The more immersive the experience becomes, the closer we will be able to mimic the live experience through virtual channels. The Maldives could recreate itself in a virtual word down to the last detail and using multi-sensory virtual reality, enabling virtual tourists to experience something close to the real one. Populating this virtual world with locals, hotels, restaurants, service staff and other visitors will help enhance the experience. New employment opportunities could be created to act as a hotel concierge or tour guide in the virtual world. The virtual holiday can also become a year round ‘any time any place’ experience. Quiet Sunday afternoons, boring daily commutes on public transport and long train rides can all be transformed through immersive technology. Virtual travel on demand will allow us to dip in and out of a travel experience at will. How different might you daily life become if you could tour the Taj Mahal on your way to work, stroll down the banks of the Ganges on your way home and join in the Mumbai Diwali celebrations after dinner?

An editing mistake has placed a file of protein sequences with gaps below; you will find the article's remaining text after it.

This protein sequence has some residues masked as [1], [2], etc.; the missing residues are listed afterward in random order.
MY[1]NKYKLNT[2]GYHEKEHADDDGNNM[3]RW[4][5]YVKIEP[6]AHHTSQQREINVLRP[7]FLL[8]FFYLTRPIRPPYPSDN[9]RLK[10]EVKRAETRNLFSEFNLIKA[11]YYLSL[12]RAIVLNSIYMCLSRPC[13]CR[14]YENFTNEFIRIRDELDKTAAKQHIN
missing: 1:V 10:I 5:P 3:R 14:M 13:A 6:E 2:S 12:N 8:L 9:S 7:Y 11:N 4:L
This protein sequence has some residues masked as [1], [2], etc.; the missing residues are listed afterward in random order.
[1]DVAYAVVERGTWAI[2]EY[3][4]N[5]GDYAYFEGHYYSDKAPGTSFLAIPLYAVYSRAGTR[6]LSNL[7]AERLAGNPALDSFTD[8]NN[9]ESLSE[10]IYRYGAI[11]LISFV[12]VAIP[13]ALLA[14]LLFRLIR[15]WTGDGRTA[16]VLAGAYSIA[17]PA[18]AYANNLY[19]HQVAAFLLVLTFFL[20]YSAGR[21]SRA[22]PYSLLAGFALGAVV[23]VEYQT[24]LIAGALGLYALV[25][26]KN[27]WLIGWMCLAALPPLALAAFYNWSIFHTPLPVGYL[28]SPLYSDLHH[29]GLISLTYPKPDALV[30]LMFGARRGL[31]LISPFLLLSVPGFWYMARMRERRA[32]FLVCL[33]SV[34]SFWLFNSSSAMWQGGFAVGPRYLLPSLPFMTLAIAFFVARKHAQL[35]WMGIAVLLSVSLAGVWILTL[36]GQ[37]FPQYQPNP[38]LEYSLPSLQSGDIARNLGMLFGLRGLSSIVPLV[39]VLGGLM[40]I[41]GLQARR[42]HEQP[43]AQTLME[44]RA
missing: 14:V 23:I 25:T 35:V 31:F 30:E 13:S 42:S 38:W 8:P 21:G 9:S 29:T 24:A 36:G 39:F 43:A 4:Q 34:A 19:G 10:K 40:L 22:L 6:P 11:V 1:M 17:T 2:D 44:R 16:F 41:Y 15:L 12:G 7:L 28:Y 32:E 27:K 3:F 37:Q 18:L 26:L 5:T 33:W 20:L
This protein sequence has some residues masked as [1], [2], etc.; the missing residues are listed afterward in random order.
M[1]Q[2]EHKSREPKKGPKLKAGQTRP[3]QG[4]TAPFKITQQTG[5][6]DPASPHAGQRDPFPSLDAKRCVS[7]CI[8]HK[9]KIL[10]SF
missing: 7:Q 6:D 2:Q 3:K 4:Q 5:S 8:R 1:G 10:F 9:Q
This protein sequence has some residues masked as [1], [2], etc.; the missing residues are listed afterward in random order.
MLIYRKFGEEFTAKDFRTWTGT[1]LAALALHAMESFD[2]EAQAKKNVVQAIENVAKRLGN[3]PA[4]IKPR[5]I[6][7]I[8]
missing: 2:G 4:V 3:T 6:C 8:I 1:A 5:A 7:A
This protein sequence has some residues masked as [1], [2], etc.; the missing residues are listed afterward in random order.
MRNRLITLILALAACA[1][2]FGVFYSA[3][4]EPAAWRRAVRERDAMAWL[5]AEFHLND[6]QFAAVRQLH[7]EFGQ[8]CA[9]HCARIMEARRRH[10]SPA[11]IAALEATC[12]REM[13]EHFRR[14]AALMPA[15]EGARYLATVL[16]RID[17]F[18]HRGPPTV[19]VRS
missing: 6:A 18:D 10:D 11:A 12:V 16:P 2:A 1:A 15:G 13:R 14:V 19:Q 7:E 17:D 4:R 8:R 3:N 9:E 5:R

With the developments described so far, the virtual traveller or ‘user’ will still be able to distinguish between those vacations which they have experienced physically and those which they have only consumed electronically. However, there is the potential to extend the experience to ‘full memory transfer’ – where it will be much harder to distinguish real from virtual. As we deepen our understanding of how we process information and encode our memories, so we are learning how to transfer electronic information directly to the brain. Experiments have already been undertaken where individuals have transmitted numbers, colours and basic images to each other wirelessly. The ultimate goal here is what inventor and futurist Ray Kurzweil terms ‘the singularity’ – the point at which we can all connect to each other share information and deepen our ‘collective intelligence’ via the internet or its successor.